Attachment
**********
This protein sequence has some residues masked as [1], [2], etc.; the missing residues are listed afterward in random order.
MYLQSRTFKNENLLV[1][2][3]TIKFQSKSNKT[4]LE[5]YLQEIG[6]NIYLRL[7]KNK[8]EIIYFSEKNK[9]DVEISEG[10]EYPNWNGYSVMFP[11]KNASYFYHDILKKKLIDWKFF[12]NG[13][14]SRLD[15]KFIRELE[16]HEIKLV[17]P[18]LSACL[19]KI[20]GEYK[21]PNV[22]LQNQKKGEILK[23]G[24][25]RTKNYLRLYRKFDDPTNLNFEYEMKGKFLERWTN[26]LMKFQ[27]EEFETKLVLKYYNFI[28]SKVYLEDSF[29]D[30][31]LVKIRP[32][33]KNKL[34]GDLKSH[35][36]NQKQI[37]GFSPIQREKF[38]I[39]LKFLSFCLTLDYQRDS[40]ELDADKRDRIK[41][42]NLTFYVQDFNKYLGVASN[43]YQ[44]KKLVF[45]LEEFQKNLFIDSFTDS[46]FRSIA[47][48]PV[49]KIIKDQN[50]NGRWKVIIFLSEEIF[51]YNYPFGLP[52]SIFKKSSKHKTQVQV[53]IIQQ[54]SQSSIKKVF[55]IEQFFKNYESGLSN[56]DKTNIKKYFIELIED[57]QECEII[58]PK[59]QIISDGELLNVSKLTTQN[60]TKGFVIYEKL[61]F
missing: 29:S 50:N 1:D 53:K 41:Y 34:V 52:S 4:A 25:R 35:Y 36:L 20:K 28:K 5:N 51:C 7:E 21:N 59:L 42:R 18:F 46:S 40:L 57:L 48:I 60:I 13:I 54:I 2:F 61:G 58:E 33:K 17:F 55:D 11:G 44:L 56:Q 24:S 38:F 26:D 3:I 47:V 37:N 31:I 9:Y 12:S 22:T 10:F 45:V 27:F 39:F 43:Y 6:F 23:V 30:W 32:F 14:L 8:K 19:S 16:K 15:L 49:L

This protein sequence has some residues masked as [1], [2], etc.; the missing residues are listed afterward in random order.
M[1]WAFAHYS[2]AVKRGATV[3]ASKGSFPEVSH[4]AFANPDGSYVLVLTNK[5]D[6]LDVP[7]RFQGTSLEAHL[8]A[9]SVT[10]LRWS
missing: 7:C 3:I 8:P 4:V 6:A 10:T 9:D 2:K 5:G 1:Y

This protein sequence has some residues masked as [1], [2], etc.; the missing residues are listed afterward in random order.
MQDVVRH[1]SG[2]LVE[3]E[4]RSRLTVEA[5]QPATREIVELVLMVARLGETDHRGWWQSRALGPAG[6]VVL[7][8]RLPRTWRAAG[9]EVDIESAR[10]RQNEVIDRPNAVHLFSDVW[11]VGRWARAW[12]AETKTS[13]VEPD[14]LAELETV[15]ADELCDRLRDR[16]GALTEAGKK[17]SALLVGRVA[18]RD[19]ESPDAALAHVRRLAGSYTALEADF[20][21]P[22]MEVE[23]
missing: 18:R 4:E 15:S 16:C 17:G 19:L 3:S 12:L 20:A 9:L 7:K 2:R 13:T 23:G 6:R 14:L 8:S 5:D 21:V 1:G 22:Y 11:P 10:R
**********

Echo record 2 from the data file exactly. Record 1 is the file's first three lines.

This protein sequence has some residues masked as [1], [2], etc.; the missing residues are listed afterward in random order.
M[1]WAFAHYS[2]AVKRGATV[3]ASKGSFPEVSH[4]AFANPDGSYVLVLTNK[5]D[6]LDVP[7]RFQGTSLEAHL[8]A[9]SVT[10]LRWS
missing: 7:C 3:I 8:P 4:V 6:A 10:T 9:D 2:K 5:G 1:Y